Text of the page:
Her legs are pulled apart, and a local woman with no medical training pulls out a knife or razor blade and slices off some or all of the girl’s genitals. In most cases, there is no anesthetic. To complete this overly brutal procedure, a girl’s genitalia are often sewn together, leaving only a small incision in the stitches to allow for menstrual flow. Infibulation, or the narrowing of the vaginal opening through the creation of a covering seal , is put in place so that a man may not enter the woman’s vaginal opening, therefore ensuring the safety of her virginity until her wedding night. Why do the people practicing this process not see it as mutilation the way Westerners do? The key to understanding another way of life is by imagining yourself in someone else’s shoes.

“Everybody has to change together, or you will never be able to marry your daughter. My mother put me in braces, and I bled and I cried for two years, and an African woman could have come over and said: ‘How can you do this to your daughter?’ And my mother would have said, ‘I saved from my little salary to straighten my daughter’s teeth, so she can get married. How dare you say I am cruel?” Likewise, Westerners view cutting as cruel, when really it is a practice put in place to ensure the daughter will one day be married off, or to be prevented from being called a kintirleey, she with the long clitoris. Before we as outsiders can help to enforce change in the treatment of women, we must first understand why such things occur. For his day, Muhammad was ‘progressive on gender issues ‘ and is often prided on his laws on equal treatment, inclusive to women. More astounding than his respect for women, was one of his wives Aisha, the only one of all his wives to still have her virginity intact until marriage.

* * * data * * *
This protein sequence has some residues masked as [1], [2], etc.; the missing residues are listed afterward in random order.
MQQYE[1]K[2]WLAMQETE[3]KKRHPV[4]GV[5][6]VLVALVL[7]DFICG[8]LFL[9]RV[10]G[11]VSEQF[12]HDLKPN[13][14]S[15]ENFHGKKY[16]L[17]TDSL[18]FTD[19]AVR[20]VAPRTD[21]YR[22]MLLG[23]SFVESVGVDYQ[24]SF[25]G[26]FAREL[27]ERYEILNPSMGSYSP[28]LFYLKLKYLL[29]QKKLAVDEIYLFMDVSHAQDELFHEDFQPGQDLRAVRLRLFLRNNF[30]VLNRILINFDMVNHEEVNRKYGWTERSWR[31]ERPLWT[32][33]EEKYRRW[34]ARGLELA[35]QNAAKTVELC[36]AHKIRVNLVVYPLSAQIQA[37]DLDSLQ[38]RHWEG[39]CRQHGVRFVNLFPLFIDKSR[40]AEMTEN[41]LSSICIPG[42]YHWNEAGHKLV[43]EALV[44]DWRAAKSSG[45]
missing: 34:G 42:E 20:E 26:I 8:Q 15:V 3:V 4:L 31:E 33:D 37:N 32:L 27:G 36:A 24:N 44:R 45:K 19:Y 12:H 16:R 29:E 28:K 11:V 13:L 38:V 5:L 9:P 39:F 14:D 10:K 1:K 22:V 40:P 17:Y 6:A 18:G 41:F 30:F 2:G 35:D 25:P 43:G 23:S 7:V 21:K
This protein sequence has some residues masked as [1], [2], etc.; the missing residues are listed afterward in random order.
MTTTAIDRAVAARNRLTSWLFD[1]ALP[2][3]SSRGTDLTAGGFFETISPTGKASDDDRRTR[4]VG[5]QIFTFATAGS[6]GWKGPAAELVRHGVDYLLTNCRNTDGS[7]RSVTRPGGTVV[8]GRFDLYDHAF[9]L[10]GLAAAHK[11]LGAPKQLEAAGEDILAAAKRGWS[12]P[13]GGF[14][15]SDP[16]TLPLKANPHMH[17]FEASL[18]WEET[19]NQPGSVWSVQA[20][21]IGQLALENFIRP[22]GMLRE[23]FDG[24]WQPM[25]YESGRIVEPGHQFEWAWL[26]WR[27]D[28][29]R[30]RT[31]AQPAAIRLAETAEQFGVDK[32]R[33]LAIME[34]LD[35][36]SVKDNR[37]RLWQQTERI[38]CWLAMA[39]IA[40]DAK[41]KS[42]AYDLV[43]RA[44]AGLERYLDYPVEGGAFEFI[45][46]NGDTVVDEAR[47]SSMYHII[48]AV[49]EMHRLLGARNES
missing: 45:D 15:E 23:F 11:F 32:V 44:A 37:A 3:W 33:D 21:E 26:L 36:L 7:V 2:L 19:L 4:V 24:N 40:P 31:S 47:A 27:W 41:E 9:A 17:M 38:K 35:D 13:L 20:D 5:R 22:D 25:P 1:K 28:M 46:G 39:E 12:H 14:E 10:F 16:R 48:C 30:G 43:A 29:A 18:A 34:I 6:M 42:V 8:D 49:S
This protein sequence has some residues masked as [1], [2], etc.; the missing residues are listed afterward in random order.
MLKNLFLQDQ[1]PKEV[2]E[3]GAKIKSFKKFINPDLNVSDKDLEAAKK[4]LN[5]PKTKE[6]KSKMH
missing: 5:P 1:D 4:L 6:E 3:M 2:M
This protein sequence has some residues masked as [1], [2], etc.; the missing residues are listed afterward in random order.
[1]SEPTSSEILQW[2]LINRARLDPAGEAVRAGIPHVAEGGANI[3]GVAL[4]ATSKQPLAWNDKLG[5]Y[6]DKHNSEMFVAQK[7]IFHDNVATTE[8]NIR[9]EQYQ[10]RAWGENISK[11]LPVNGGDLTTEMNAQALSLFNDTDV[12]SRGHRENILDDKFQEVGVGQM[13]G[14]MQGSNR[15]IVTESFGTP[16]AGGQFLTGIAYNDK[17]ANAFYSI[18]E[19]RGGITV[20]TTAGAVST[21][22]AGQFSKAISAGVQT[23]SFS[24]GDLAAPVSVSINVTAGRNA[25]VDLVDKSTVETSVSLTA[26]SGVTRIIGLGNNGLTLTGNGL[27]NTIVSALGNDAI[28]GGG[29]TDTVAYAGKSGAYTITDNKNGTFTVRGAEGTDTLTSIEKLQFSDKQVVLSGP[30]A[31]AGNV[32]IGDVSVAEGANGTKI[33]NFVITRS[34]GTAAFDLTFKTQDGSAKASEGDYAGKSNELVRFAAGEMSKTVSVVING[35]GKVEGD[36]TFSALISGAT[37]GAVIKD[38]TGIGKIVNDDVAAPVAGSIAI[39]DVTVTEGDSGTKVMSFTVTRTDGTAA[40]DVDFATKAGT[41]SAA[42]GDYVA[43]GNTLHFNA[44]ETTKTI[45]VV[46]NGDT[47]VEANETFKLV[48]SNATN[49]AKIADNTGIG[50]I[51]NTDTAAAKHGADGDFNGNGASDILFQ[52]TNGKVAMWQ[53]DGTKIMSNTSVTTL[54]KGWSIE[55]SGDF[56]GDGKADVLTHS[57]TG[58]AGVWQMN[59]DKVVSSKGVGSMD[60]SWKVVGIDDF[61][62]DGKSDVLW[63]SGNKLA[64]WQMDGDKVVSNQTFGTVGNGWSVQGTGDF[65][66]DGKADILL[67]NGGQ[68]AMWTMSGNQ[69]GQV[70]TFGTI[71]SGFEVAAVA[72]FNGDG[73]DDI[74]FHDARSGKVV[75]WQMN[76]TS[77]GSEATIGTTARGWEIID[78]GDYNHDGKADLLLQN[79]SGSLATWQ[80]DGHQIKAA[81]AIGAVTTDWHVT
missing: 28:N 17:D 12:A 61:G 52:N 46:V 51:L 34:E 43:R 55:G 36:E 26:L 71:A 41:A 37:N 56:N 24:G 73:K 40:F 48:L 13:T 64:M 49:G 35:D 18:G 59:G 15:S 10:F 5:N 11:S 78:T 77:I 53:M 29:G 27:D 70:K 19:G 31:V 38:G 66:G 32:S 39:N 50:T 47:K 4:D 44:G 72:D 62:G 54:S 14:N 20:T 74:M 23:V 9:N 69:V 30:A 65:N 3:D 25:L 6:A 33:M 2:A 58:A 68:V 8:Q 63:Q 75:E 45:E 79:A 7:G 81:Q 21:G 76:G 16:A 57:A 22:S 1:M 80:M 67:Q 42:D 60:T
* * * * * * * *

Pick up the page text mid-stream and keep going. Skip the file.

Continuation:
Whether it be solely for her spit-fire spirit, or for her first-hand experience with the ‘perils of a society that treated a woman as a fragile chalice of honor, ‘ Aisha was not a woman to be messed with. Even after Muhammad’s passing, she continued to carry on his prophecies and denying incorrect interpretations of his passages. However, because of her lowly status of a woman, all but 174 of her 2,210 hadith were discarded . She rejected statements such as the ineffectiveness of prayer if a woman is near, or the uncleanliness of menstruating. Perhaps her revolutionary attitude occurred in the wrong period, for her name is rarely spoken of. Unfortunately, Islam has seemingly gone backwards in terms on feminism since the 7th Century when Muhammad first introduced his prophecies.